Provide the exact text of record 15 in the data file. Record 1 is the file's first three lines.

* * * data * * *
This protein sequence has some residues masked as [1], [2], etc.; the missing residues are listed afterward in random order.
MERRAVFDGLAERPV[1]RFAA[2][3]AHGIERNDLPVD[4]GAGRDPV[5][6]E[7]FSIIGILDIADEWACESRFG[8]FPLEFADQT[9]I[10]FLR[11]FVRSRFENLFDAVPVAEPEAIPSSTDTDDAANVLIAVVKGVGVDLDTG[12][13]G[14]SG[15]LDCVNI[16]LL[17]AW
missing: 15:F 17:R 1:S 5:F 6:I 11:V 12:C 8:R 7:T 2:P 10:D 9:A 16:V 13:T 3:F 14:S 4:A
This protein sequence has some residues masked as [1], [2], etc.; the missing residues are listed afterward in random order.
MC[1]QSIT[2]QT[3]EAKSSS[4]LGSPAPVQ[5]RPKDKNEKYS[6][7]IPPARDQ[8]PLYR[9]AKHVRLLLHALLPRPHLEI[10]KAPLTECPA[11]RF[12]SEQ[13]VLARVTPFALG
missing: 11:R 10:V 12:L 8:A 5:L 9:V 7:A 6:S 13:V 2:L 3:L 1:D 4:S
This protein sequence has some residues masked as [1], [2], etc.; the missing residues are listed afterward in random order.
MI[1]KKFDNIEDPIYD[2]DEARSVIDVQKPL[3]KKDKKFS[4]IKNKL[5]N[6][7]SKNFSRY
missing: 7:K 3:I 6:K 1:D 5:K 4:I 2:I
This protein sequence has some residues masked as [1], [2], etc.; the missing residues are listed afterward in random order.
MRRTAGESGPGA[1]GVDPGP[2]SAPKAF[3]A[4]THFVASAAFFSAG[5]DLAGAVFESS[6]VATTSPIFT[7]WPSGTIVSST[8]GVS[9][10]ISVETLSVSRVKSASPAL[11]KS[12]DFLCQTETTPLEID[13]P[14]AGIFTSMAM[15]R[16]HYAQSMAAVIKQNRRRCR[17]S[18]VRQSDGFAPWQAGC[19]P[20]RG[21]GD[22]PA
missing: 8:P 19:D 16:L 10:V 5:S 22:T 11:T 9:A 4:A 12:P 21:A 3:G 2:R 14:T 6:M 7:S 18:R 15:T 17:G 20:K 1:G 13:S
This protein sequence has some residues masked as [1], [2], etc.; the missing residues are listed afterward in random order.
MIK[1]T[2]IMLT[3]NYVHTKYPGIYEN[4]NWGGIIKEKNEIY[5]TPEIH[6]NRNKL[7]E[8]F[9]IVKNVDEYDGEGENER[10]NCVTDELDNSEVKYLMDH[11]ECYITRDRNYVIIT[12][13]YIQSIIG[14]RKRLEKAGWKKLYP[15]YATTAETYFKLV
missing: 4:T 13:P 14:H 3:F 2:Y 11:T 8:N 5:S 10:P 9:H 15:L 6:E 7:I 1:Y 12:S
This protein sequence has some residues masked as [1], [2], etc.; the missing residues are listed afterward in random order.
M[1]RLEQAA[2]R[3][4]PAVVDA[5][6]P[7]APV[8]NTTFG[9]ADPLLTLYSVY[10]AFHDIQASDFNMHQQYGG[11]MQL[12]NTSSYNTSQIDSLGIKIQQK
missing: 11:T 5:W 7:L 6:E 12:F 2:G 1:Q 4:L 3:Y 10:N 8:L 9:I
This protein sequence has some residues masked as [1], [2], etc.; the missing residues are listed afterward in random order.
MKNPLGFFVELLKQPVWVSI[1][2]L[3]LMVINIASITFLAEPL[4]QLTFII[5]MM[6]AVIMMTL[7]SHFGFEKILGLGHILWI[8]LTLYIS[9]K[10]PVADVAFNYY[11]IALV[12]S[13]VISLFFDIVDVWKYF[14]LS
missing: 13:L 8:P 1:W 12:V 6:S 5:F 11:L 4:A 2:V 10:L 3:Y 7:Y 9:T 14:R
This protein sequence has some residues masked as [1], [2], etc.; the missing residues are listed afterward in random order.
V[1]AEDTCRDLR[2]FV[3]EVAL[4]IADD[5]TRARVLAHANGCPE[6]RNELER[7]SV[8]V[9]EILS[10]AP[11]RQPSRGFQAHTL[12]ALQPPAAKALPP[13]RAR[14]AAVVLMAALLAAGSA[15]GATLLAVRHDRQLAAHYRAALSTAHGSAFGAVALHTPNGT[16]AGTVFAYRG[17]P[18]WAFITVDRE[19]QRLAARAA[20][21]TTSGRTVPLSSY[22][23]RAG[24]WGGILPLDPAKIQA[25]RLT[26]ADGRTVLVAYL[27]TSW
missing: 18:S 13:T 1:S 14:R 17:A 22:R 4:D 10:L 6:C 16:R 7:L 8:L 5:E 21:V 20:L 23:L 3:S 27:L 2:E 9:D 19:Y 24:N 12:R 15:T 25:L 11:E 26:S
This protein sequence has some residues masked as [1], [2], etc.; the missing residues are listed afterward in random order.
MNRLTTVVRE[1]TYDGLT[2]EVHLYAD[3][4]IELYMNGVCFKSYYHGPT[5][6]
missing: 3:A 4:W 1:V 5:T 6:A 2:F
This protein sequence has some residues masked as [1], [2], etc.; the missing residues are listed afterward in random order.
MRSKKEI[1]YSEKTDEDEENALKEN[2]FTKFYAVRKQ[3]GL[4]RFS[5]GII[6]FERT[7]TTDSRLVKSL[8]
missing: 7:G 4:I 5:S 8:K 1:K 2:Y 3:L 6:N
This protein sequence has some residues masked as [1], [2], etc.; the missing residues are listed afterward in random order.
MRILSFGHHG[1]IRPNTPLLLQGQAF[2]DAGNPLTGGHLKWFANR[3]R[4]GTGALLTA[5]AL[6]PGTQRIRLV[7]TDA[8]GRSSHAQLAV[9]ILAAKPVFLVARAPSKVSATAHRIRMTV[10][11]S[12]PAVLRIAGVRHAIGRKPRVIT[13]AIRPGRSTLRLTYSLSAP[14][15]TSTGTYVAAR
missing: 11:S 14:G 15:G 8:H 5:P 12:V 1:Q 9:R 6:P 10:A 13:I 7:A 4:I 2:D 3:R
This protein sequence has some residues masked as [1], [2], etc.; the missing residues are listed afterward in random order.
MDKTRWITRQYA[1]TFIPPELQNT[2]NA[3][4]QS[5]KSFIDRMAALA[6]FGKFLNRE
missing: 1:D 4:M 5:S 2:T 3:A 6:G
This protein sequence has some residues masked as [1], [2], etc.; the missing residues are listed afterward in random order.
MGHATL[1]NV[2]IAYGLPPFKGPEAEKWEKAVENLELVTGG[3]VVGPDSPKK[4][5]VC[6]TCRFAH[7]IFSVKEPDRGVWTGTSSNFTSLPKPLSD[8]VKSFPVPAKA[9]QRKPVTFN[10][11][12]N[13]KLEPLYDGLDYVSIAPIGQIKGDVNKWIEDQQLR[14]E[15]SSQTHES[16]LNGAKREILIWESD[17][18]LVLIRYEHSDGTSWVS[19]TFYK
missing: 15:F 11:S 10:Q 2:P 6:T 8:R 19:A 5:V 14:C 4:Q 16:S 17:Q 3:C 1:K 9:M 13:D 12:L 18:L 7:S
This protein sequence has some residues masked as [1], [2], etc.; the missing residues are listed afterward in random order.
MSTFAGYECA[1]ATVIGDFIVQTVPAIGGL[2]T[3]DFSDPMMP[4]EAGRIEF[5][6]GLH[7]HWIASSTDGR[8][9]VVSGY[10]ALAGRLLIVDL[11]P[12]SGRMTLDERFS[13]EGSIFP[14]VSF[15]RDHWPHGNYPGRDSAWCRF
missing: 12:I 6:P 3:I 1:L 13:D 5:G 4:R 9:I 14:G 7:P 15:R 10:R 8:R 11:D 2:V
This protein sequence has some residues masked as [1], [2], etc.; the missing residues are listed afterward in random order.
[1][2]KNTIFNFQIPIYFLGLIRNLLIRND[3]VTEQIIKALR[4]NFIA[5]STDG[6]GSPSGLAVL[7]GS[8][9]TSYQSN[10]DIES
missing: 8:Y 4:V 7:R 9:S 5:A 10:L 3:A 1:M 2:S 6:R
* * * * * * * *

This protein sequence has some residues masked as [1], [2], etc.; the missing residues are listed afterward in random order.
[1][2]KNTIFNFQIPIYFLGLIRNLLIRND[3]VTEQIIKALR[4]NFIA[5]STDG[6]GSPSGLAVL[7]GS[8][9]TSYQSN[10]DIES
missing: 8:Y 4:V 7:R 9:S 5:A 10:L 3:A 1:M 2:S 6:R